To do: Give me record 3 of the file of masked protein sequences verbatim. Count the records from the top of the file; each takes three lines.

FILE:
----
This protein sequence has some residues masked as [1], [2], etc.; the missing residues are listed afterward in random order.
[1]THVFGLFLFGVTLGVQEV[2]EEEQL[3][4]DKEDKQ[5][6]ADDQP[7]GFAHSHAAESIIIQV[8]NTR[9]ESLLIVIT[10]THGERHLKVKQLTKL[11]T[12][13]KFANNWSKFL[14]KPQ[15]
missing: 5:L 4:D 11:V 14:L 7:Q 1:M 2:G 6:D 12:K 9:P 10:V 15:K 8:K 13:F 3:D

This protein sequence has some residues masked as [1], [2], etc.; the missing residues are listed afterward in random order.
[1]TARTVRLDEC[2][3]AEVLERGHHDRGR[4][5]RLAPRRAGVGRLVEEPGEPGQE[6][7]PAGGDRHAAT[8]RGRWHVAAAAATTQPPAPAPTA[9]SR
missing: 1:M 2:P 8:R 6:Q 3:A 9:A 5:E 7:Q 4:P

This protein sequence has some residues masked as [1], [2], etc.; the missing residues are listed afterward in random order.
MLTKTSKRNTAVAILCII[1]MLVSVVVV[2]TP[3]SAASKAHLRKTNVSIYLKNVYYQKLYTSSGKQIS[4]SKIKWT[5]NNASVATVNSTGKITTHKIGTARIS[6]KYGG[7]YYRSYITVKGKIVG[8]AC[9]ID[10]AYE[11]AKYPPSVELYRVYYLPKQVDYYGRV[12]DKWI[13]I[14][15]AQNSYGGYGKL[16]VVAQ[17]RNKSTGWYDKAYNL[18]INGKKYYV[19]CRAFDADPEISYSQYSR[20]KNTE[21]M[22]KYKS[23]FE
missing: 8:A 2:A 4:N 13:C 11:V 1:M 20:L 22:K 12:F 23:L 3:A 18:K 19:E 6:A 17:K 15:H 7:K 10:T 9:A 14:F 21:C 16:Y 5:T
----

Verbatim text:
This protein sequence has some residues masked as [1], [2], etc.; the missing residues are listed afterward in random order.
MLTKTSKRNTAVAILCII[1]MLVSVVVV[2]TP[3]SAASKAHLRKTNVSIYLKNVYYQKLYTSSGKQIS[4]SKIKWT[5]NNASVATVNSTGKITTHKIGTARIS[6]KYGG[7]YYRSYITVKGKIVG[8]AC[9]ID[10]AYE[11]AKYPPSVELYRVYYLPKQVDYYGRV[12]DKWI[13]I[14][15]AQNSYGGYGKL[16]VVAQ[17]RNKSTGWYDKAYNL[18]INGKKYYV[19]CRAFDADPEISYSQYSR[20]KNTE[21]M[22]KYKS[23]FE
missing: 8:A 2:A 4:N 13:C 11:V 1:M 20:L 22:K 12:F 23:L 3:A 18:K 19:E 6:A 17:K 15:H 7:K 10:T 9:A 14:F 21:C 16:Y 5:T